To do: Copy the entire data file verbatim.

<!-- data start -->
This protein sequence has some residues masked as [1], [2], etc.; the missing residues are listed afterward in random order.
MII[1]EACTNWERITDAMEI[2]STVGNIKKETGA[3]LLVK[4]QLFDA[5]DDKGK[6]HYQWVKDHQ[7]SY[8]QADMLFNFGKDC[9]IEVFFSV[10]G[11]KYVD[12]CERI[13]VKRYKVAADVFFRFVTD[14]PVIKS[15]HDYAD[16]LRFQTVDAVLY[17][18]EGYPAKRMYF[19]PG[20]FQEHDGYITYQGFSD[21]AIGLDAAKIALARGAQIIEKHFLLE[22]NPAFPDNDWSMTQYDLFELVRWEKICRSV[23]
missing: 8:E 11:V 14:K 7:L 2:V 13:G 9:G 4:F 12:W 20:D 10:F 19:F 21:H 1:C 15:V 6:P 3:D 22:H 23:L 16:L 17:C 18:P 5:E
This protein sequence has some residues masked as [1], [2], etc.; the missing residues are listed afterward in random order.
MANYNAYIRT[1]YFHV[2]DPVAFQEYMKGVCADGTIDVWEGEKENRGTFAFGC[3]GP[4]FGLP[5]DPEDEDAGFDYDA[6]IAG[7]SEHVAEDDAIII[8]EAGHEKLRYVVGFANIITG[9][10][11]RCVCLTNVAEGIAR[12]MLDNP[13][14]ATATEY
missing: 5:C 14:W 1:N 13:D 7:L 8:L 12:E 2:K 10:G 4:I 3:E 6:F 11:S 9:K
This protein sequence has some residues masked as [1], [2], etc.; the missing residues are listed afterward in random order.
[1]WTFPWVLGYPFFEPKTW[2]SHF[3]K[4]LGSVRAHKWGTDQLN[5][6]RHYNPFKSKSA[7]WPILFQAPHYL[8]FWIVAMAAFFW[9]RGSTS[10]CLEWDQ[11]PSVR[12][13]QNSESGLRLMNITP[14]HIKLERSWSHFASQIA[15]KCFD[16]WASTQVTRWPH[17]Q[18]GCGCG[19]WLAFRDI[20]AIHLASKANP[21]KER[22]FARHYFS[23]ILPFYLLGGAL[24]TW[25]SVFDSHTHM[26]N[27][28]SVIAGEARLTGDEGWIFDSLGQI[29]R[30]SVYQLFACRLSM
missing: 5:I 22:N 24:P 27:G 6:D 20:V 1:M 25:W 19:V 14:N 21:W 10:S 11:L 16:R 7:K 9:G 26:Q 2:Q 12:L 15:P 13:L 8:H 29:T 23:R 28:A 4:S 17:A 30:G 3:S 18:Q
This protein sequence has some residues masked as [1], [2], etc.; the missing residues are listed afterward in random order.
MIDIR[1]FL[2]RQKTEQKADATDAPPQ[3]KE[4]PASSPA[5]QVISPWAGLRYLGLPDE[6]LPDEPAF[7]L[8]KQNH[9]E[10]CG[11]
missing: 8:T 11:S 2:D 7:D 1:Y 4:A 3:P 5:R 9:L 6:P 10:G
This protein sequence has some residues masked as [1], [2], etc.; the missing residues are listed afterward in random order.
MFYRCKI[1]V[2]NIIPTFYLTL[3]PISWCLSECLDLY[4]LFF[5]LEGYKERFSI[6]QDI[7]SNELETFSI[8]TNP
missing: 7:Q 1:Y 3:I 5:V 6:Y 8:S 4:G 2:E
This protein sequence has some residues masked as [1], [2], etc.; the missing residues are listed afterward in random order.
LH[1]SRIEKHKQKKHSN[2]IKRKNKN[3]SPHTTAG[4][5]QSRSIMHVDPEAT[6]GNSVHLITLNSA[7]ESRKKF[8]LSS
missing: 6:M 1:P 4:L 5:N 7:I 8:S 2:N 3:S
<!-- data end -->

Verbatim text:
This protein sequence has some residues masked as [1], [2], etc.; the missing residues are listed afterward in random order.
MII[1]EACTNWERITDAMEI[2]STVGNIKKETGA[3]LLVK[4]QLFDA[5]DDKGK[6]HYQWVKDHQ[7]SY[8]QADMLFNFGKDC[9]IEVFFSV[10]G[11]KYVD[12]CERI[13]VKRYKVAADVFFRFVTD[14]PVIKS[15]HDYAD[16]LRFQTVDAVLY[17][18]EGYPAKRMYF[19]PG[20]FQEHDGYITYQGFSD[21]AIGLDAAKIALARGAQIIEKHFLLE[22]NPAFPDNDWSMTQYDLFELVRWEKICRSV[23]
missing: 8:E 11:V 14:K 7:L 2:V 13:G 9:G 4:F 12:W 20:D 10:F 19:F 21:H 1:C 15:V 6:P 3:D 22:H 23:L 16:L 17:C 18:P 5:E
This protein sequence has some residues masked as [1], [2], etc.; the missing residues are listed afterward in random order.
MANYNAYIRT[1]YFHV[2]DPVAFQEYMKGVCADGTIDVWEGEKENRGTFAFGC[3]GP[4]FGLP[5]DPEDEDAGFDYDA[6]IAG[7]SEHVAEDDAIII[8]EAGHEKLRYVVGFANIITG[9][10][11]RCVCLTNVAEGIAR[12]MLDNP[13][14]ATATEY
missing: 5:C 14:W 1:N 13:D 7:L 8:L 12:E 2:K 10:G 4:I 3:E 6:F 11:S 9:K
This protein sequence has some residues masked as [1], [2], etc.; the missing residues are listed afterward in random order.
[1]WTFPWVLGYPFFEPKTW[2]SHF[3]K[4]LGSVRAHKWGTDQLN[5][6]RHYNPFKSKSA[7]WPILFQAPHYL[8]FWIVAMAAFFW[9]RGSTS[10]CLEWDQ[11]PSVR[12][13]QNSESGLRLMNITP[14]HIKLERSWSHFASQIA[15]KCFD[16]WASTQVTRWPH[17]Q[18]GCGCG[19]WLAFRDI[20]AIHLASKANP[21]KER[22]FARHYFS[23]ILPFYLLGGAL[24]TW[25]SVFDSHTHM[26]N[27][28]SVIAGEARLTGDEGWIFDSLGQI[29]R[30]SVYQLFACRLSM
missing: 5:I 22:N 24:P 27:G 6:D 20:V 1:M 25:W 19:V 14:N 21:W 10:S 11:L 16:R 7:K 9:G 26:Q 2:Q 12:L 15:P 13:L 8:H 29:T 23:R 28:A 4:S 17:A 30:G 3:S 18:Q
This protein sequence has some residues masked as [1], [2], etc.; the missing residues are listed afterward in random order.
MIDIR[1]FL[2]RQKTEQKADATDAPPQ[3]KE[4]PASSPA[5]QVISPWAGLRYLGLPDE[6]LPDEPAF[7]L[8]KQNH[9]E[10]CG[11]
missing: 8:T 11:S 2:D 7:D 1:Y 4:A 3:P 5:R 9:L 6:P 10:G
This protein sequence has some residues masked as [1], [2], etc.; the missing residues are listed afterward in random order.
MFYRCKI[1]V[2]NIIPTFYLTL[3]PISWCLSECLDLY[4]LFF[5]LEGYKERFSI[6]QDI[7]SNELETFSI[8]TNP
missing: 7:Q 1:Y 3:I 5:V 6:Y 8:S 4:G 2:E
This protein sequence has some residues masked as [1], [2], etc.; the missing residues are listed afterward in random order.
LH[1]SRIEKHKQKKHSN[2]IKRKNKN[3]SPHTTAG[4][5]QSRSIMHVDPEAT[6]GNSVHLITLNSA[7]ESRKKF[8]LSS
missing: 6:M 1:P 4:L 5:N 7:I 8:S 2:N 3:S